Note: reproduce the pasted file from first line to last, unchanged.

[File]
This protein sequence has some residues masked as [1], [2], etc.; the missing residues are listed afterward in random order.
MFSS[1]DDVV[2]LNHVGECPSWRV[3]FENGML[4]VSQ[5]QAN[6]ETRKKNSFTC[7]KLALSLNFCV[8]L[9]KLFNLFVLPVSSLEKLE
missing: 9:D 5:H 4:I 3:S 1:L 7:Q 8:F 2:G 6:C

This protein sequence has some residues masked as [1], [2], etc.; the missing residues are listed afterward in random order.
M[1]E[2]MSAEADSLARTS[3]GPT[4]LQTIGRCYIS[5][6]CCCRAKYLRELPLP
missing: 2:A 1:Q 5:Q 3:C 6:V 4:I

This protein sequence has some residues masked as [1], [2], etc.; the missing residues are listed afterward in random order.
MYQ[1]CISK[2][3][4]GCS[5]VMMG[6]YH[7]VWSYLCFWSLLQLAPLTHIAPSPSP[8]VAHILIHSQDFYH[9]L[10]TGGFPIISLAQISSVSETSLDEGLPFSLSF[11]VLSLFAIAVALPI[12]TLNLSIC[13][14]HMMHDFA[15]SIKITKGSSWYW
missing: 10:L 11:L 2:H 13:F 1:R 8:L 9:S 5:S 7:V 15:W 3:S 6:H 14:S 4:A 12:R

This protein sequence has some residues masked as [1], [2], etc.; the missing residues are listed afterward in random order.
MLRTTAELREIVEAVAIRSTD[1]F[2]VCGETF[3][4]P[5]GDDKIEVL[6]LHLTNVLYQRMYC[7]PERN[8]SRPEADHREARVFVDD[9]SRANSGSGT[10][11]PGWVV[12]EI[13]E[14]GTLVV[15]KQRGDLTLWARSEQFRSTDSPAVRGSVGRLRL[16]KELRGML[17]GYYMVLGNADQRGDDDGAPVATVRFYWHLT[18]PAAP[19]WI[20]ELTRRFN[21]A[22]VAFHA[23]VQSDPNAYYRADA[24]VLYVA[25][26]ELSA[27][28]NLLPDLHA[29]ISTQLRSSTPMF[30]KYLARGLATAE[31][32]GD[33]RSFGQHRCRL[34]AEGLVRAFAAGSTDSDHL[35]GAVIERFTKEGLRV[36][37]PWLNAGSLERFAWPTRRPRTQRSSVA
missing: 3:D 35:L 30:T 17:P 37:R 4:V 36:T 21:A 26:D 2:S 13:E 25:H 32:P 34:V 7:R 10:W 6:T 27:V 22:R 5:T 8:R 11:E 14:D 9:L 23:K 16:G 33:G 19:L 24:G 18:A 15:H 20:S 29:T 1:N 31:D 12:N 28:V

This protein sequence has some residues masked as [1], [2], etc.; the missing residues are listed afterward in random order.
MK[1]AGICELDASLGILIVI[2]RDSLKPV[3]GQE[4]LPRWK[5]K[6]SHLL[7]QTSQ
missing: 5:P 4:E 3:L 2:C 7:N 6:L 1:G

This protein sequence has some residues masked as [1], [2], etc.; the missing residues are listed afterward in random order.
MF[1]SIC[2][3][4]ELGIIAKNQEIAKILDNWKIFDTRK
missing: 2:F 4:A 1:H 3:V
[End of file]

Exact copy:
This protein sequence has some residues masked as [1], [2], etc.; the missing residues are listed afterward in random order.
MFSS[1]DDVV[2]LNHVGECPSWRV[3]FENGML[4]VSQ[5]QAN[6]ETRKKNSFTC[7]KLALSLNFCV[8]L[9]KLFNLFVLPVSSLEKLE
missing: 9:D 5:H 4:I 3:S 1:L 7:Q 8:F 2:G 6:C

This protein sequence has some residues masked as [1], [2], etc.; the missing residues are listed afterward in random order.
M[1]E[2]MSAEADSLARTS[3]GPT[4]LQTIGRCYIS[5][6]CCCRAKYLRELPLP
missing: 2:A 1:Q 5:Q 3:C 6:V 4:I

This protein sequence has some residues masked as [1], [2], etc.; the missing residues are listed afterward in random order.
MYQ[1]CISK[2][3][4]GCS[5]VMMG[6]YH[7]VWSYLCFWSLLQLAPLTHIAPSPSP[8]VAHILIHSQDFYH[9]L[10]TGGFPIISLAQISSVSETSLDEGLPFSLSF[11]VLSLFAIAVALPI[12]TLNLSIC[13][14]HMMHDFA[15]SIKITKGSSWYW
missing: 10:L 11:L 2:H 13:F 1:R 8:L 9:S 5:S 7:V 15:W 3:S 6:H 14:S 4:A 12:R

This protein sequence has some residues masked as [1], [2], etc.; the missing residues are listed afterward in random order.
MLRTTAELREIVEAVAIRSTD[1]F[2]VCGETF[3][4]P[5]GDDKIEVL[6]LHLTNVLYQRMYC[7]PERN[8]SRPEADHREARVFVDD[9]SRANSGSGT[10][11]PGWVV[12]EI[13]E[14]GTLVV[15]KQRGDLTLWARSEQFRSTDSPAVRGSVGRLRL[16]KELRGML[17]GYYMVLGNADQRGDDDGAPVATVRFYWHLT[18]PAAP[19]WI[20]ELTRRFN[21]A[22]VAFHA[23]VQSDPNAYYRADA[24]VLYVA[25][26]ELSA[27][28]NLLPDLHA[29]ISTQLRSSTPMF[30]KYLARGLATAE[31][32]GD[33]RSFGQHRCRL[34]AEGLVRAFAAGSTDSDHL[35]GAVIERFTKEGLRV[36][37]PWLNAGSLERFAWPTRRPRTQRSSVA
missing: 3:D 35:L 30:T 17:P 37:R 4:V 36:T 21:A 26:D 2:S 13:E 25:H 32:P 34:V 7:R 10:W 6:T 27:V 22:R 5:T 8:R 11:E 14:D 9:L 23:K 16:G 33:G 19:L 24:G 18:A 15:H 20:S 29:T 1:N 31:D 12:N 28:V

This protein sequence has some residues masked as [1], [2], etc.; the missing residues are listed afterward in random order.
MK[1]AGICELDASLGILIVI[2]RDSLKPV[3]GQE[4]LPRWK[5]K[6]SHLL[7]QTSQ
missing: 5:P 4:E 3:L 2:C 7:N 6:L 1:G

This protein sequence has some residues masked as [1], [2], etc.; the missing residues are listed afterward in random order.
MF[1]SIC[2][3][4]ELGIIAKNQEIAKILDNWKIFDTRK
missing: 2:F 4:A 1:H 3:V